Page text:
There is always a good deal of popularity factors in All-Star voting. That doesn't mean we have to like it. Knowing how something happens doesn't make it better.
Derek Jeter is loved. What's more, he's loved by a fan base that dwarfs most, that of the New York Yankees. So this is the answer to the question, "Why is Derek Jeter 100,000 points ahead of Marco Scutaro in the All-Star balloting?" Here's why that answer doesn't cut the mustard.
If there are still folks who look at performance or statistics when they fill out a ballot for the midsummer classic, here's what they will find in the case of Jeter and Scutaro.
Jeter is minimally ahead of Scutaro in several areas. Jeter has more home runs (nine to scutaro's five) and more stolen bases (14-7). Jeter also has one less strike out (35-35) and one more RBI (30-29). Their batting average are almost identical—Jeter is batting .301; .300 for Scutaro.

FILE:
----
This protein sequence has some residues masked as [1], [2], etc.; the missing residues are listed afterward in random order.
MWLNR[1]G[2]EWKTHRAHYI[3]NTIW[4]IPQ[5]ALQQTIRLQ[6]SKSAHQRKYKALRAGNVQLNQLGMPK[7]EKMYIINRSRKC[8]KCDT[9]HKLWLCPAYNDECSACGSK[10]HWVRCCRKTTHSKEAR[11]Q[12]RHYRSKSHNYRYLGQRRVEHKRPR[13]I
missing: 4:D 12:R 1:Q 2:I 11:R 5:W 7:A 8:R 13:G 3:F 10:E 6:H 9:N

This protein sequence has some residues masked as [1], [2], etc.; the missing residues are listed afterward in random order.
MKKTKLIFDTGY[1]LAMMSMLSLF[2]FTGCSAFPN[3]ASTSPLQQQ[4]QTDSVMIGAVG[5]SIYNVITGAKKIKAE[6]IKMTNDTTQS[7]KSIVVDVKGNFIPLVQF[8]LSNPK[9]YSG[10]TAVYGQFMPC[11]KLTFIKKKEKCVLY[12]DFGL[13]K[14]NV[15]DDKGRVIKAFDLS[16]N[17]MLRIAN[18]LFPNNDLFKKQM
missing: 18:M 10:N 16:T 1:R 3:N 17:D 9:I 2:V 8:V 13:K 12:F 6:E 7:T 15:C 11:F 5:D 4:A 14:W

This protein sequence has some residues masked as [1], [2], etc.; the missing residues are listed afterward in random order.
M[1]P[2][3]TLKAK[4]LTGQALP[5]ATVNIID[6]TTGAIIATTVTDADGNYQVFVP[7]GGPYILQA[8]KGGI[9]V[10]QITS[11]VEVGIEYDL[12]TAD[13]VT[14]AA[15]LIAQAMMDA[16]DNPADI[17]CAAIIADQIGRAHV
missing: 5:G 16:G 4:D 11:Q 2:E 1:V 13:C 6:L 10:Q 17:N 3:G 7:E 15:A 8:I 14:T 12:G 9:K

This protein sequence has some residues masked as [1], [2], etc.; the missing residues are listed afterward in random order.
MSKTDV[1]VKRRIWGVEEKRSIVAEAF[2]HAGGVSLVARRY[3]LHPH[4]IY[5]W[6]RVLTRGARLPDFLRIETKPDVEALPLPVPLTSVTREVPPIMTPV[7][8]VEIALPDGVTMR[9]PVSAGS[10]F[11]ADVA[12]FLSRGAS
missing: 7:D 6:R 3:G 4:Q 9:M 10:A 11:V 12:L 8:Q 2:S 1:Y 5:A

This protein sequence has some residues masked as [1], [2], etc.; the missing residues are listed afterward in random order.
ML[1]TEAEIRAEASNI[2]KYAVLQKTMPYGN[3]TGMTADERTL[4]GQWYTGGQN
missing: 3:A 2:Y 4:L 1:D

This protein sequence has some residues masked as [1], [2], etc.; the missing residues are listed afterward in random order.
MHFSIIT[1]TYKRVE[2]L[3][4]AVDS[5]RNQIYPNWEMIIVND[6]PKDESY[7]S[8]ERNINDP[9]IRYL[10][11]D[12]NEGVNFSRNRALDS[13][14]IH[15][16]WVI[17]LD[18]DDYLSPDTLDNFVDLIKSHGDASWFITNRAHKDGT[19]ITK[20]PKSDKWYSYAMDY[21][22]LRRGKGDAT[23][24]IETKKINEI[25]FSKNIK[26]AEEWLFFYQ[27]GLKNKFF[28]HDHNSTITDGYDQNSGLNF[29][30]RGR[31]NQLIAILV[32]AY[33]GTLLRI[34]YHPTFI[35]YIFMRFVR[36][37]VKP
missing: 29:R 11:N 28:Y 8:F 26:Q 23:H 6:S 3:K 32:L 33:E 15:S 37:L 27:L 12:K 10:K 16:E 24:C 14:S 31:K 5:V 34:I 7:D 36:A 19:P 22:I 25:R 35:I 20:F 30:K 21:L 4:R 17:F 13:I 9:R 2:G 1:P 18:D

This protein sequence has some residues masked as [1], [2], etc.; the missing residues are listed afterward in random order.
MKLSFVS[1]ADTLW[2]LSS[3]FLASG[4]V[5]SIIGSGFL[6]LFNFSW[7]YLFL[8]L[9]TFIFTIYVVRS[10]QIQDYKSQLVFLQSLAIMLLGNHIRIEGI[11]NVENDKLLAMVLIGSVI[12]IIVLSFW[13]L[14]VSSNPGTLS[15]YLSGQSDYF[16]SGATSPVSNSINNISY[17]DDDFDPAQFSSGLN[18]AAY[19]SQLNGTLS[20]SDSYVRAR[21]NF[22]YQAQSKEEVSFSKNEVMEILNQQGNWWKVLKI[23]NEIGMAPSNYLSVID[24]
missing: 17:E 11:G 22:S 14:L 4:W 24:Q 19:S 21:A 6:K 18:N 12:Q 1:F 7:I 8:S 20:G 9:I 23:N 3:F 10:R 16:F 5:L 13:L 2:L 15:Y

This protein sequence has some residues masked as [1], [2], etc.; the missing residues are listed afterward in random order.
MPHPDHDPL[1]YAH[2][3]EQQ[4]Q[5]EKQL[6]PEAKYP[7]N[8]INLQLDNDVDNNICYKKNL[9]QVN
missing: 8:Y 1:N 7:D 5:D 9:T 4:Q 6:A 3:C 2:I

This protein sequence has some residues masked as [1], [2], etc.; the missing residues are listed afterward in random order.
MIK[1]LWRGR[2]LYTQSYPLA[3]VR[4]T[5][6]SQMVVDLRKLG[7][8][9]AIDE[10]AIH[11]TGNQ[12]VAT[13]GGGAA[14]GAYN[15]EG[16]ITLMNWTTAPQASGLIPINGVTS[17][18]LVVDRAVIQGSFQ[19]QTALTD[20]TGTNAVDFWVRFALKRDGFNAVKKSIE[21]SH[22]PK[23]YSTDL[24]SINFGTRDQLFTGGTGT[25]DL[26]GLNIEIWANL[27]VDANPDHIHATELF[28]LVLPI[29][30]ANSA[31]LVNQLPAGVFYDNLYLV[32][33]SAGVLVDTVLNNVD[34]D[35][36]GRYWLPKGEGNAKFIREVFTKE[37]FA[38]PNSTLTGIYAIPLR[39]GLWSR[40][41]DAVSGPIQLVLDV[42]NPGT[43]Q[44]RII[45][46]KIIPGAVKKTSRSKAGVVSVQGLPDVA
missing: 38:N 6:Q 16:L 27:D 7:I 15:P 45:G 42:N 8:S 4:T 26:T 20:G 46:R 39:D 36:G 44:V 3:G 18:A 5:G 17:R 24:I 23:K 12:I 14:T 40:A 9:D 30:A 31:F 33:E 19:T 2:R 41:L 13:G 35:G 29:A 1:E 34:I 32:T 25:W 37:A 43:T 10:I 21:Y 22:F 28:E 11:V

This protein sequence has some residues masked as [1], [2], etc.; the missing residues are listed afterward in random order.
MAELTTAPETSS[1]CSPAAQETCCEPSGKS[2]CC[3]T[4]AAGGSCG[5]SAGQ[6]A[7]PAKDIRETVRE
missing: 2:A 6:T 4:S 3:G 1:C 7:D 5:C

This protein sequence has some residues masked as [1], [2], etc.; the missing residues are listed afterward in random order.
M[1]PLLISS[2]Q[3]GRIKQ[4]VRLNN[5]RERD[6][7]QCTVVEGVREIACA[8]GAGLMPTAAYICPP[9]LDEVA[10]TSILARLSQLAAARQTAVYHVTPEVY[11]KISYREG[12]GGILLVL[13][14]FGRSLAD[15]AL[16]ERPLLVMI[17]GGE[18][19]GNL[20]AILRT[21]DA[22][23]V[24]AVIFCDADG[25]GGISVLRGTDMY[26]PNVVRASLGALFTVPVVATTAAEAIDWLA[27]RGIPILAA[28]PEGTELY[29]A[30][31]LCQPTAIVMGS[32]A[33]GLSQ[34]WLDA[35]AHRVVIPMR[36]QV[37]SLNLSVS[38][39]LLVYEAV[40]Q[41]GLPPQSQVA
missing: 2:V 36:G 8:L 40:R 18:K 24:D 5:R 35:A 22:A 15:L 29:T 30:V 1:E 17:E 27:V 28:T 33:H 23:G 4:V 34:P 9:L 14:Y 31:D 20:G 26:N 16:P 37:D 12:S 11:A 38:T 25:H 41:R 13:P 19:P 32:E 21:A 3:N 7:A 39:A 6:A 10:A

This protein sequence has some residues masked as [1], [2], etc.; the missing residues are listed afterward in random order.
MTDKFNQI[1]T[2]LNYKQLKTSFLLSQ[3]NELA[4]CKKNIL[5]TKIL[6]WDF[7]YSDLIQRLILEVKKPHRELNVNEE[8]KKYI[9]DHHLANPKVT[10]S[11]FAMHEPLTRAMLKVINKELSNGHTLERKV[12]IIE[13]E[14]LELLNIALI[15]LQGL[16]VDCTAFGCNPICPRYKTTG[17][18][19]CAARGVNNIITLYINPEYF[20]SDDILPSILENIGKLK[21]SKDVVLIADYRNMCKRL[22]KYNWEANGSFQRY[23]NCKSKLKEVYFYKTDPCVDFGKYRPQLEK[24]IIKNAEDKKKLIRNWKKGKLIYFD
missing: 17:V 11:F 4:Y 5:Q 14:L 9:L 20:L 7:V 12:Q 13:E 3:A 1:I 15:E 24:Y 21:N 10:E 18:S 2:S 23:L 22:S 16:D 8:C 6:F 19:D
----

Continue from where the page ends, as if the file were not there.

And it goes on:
Scutaro leads in every other offensive stat. He has been in more games and has had more plate appearances. He has more official at-bats, more runs, more hits, more triples. He has almost twice as many walks (48-28). Scutaro's OBP is 29 points higher than that of Jeter and his OPS is 12 points higher.
Defensively, Jeter is having a decent first half. He has only three errors. This puts him on pace for about eight for the season, which would be his lowest ever.
Scutaro has zero errors.
Both players are on similarly placed teams. They are in the same division (AL East) and have remarkably similar records. The Yankees are four games out of first at 38-31. Toronto is five games out of first at 38-33.
Not only is Scutaro not first in the balloting where he should be, he's actually fourth! Jason Bartlett and Elvis Andrus are in third and fourth, respectively. I thought about including Bartlett's and Andrus's stats, too. Instead, go here and look them up.
Maybe while you're there you could look up some others and make the All-Star game a little less of a popularity contest.